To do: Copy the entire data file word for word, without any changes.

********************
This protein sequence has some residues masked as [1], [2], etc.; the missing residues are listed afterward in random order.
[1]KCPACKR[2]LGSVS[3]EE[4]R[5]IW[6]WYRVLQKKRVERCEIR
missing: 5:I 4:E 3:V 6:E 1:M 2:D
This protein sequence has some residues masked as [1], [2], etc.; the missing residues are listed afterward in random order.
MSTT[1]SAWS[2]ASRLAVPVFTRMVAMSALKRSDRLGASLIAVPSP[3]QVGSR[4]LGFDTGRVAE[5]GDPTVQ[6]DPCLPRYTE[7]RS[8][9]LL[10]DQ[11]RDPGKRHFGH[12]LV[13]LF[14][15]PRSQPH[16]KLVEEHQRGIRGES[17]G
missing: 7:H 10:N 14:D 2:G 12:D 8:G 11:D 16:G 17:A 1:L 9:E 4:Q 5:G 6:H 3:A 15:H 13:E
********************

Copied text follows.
This protein sequence has some residues masked as [1], [2], etc.; the missing residues are listed afterward in random order.
[1]KCPACKR[2]LGSVS[3]EE[4]R[5]IW[6]WYRVLQKKRVERCEIR
missing: 5:I 4:E 3:V 6:E 1:M 2:D
This protein sequence has some residues masked as [1], [2], etc.; the missing residues are listed afterward in random order.
MSTT[1]SAWS[2]ASRLAVPVFTRMVAMSALKRSDRLGASLIAVPSP[3]QVGSR[4]LGFDTGRVAE[5]GDPTVQ[6]DPCLPRYTE[7]RS[8][9]LL[10]DQ[11]RDPGKRHFGH[12]LV[13]LF[14][15]PRSQPH[16]KLVEEHQRGIRGES[17]G
missing: 7:H 10:N 14:D 2:G 12:D 8:G 11:D 16:G 17:A 1:L 9:E 4:Q 5:G 6:H 3:A 15:H 13:E